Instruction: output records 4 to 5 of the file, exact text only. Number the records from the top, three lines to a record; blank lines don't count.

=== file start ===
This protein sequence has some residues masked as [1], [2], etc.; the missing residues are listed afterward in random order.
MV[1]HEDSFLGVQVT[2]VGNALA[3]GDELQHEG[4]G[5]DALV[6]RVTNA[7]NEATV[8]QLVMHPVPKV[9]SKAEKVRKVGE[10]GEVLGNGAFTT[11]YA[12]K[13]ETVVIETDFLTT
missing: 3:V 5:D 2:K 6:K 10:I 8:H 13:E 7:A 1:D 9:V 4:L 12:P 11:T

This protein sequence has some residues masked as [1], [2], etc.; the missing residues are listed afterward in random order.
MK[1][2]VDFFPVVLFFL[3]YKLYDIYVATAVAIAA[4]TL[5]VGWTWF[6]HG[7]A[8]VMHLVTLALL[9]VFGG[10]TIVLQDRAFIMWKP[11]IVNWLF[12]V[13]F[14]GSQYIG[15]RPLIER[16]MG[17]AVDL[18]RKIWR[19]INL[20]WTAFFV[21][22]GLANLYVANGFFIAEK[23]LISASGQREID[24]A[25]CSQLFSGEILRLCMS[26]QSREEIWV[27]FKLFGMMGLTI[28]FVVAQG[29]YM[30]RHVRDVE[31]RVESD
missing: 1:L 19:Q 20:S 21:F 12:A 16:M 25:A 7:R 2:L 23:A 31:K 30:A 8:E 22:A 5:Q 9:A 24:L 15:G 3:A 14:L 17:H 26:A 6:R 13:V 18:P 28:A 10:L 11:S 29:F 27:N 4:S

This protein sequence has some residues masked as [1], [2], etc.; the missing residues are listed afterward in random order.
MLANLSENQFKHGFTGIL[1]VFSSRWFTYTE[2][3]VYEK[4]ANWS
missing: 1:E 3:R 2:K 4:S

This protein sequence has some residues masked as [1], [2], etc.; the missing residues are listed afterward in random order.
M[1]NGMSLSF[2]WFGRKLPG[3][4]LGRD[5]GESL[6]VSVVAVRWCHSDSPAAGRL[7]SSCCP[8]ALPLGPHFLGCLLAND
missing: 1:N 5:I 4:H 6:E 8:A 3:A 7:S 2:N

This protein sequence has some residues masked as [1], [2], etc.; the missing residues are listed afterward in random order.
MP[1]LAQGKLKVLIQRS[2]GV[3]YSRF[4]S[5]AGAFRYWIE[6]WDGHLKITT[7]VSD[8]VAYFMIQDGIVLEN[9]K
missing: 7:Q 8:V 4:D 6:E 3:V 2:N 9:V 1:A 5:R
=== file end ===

This protein sequence has some residues masked as [1], [2], etc.; the missing residues are listed afterward in random order.
M[1]NGMSLSF[2]WFGRKLPG[3][4]LGRD[5]GESL[6]VSVVAVRWCHSDSPAAGRL[7]SSCCP[8]ALPLGPHFLGCLLAND
missing: 1:N 5:I 4:H 6:E 8:A 3:A 7:S 2:N

This protein sequence has some residues masked as [1], [2], etc.; the missing residues are listed afterward in random order.
MP[1]LAQGKLKVLIQRS[2]GV[3]YSRF[4]S[5]AGAFRYWIE[6]WDGHLKITT[7]VSD[8]VAYFMIQDGIVLEN[9]K
missing: 7:Q 8:V 4:D 6:E 3:V 2:N 9:V 1:A 5:R